Moral Bioenhancement: Widespread Harm and Broad Cooperation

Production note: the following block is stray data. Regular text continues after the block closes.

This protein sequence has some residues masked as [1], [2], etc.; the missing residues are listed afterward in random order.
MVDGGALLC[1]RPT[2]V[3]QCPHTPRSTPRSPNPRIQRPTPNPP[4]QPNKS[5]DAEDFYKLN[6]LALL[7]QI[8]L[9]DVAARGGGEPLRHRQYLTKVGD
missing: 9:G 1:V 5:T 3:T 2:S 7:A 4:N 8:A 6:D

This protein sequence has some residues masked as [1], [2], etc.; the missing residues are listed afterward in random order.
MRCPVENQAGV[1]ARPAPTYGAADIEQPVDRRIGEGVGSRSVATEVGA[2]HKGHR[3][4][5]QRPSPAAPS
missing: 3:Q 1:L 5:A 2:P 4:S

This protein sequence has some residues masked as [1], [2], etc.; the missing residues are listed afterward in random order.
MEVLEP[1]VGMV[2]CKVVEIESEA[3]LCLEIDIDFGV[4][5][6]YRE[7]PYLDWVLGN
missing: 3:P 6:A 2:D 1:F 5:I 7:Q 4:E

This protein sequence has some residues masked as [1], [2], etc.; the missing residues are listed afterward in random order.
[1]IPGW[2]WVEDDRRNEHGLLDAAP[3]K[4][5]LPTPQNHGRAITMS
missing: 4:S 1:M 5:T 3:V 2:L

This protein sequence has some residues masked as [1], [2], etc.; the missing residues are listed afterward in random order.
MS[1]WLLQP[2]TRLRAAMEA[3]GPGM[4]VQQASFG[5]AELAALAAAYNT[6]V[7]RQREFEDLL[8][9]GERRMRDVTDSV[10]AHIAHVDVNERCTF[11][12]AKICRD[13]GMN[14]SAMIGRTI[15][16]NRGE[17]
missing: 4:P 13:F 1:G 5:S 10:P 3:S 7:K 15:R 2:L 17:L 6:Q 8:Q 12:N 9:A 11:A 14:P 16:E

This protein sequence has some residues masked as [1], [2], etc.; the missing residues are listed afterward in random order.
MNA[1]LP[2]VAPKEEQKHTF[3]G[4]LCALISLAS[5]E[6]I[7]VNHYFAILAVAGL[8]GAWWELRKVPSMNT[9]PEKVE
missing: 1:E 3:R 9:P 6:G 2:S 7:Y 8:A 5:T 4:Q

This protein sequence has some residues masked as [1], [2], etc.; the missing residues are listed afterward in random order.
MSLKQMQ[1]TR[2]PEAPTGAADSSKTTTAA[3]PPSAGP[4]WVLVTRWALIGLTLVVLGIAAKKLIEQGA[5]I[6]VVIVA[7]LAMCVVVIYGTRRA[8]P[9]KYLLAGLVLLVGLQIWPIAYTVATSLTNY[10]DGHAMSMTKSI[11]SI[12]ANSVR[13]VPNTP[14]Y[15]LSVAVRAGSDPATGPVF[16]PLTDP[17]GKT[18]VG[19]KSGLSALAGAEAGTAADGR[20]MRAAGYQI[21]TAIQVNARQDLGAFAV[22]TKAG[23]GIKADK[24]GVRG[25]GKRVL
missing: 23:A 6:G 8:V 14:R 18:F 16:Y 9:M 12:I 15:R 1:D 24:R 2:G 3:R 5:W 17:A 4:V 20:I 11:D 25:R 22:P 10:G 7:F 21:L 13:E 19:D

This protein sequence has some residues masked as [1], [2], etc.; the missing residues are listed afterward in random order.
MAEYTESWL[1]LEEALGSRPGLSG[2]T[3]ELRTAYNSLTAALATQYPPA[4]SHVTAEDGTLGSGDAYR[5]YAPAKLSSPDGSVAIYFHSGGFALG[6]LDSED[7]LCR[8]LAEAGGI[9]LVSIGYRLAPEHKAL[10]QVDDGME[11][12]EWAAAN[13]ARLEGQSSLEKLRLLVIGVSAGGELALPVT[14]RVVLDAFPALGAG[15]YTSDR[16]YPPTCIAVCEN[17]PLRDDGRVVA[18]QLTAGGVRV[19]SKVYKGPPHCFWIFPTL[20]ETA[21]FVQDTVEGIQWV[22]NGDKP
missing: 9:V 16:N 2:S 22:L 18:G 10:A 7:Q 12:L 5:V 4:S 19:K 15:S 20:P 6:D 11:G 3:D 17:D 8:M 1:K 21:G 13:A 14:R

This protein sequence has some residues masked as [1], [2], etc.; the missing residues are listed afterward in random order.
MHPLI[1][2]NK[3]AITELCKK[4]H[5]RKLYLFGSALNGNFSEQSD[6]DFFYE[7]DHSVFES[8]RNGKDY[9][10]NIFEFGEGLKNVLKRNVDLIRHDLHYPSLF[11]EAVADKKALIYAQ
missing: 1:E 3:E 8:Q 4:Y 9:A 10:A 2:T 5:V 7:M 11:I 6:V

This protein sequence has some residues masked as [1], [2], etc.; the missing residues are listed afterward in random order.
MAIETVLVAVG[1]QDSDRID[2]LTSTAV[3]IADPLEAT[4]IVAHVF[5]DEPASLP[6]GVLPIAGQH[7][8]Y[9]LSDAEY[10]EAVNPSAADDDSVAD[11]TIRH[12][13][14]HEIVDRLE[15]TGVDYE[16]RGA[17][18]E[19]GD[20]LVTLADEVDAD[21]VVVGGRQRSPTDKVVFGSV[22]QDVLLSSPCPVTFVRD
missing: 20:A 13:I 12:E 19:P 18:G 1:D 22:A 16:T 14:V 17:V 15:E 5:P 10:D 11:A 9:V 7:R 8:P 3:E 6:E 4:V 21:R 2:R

A controversial issue in contemporary bioethics has emerged in recent years: moral bioenhancement (MB). Human bioenhancement in general has seen its share of controversy, but it is generally agreed that there is potential to improve human physical and mental capacities through biotechnological interventions such as medicinal drugs and genetic modification. The discussion has turned to whether biotechnological interventions could similarly improve human moral capacities. Ingmar Persson and Julian Savulescu have argued that MB is imperative if humans are to survive into the future, because our current moral capacities do not equip us to address future catastrophic problems, Ultimate Harm, which will be caused by modern advanced scientific progress. I suggest related but distinct reasons why MB is appealing: scientific progress and deficient human moral capacities are jointly responsible for enormous amounts of harm all over the world, Widespread Harm, and MB has the potential to reduce that harm. Human moral capacities are deficient because of their dependence on what I call ‘moral intuitions’; evolved psychological traits that shape our many societies’ varied moral values, resulting in moral disagreement and the disruption of inter-group cooperation. Addressing modern problems requires a broader level of cooperation that is unlikely to be achieved by depending on our current moral intuitions. This is why our moral capacities should be improved. However, typical accounts of MB do not describe interventions that will improve our moral capacities in this way. They are focused on the vague objective of ‘making people morally better’, assuming that this will address human moral deficiency and that this will in turn address the resulting problems. ‘Making people morally better’ means making them more satisfactory to our current moral intuitions, which are the root of moral deficiency, so these MB strategies are unlikely to be effective. An alternative MB strategy, which I propose, instead focuses on the objective of modifying current moral intuitions so that they promote broad cooperation. This will result in improved moral capacities in the sense that our moral capacities will be more practically useful to us. However, because this strategy disregards the importance of satisfying our current moral intuitions, it will be morally unpalatable. This is its main disadvantage over the typical MB strategy, though it is better at handling many common objections. Ultimately, there are a number of practical concerns that cannot be completely satisfactorily responded to even by my new MB strategy, such as the issues of mandatory MB and of fine-tuning our moral capacities. These concerns may mean that MB is too risky, and therefore not the best course of action in response to modern problems rooted in scientific progress and moral deficiency, particularly since we have promising alternatives available such as traditional moral enhancement techniques and further scientific progress. The prospect of MB should continue to be investigated, but it should focus on improving upon our current problematic moral intuitions rather than better satisfying them.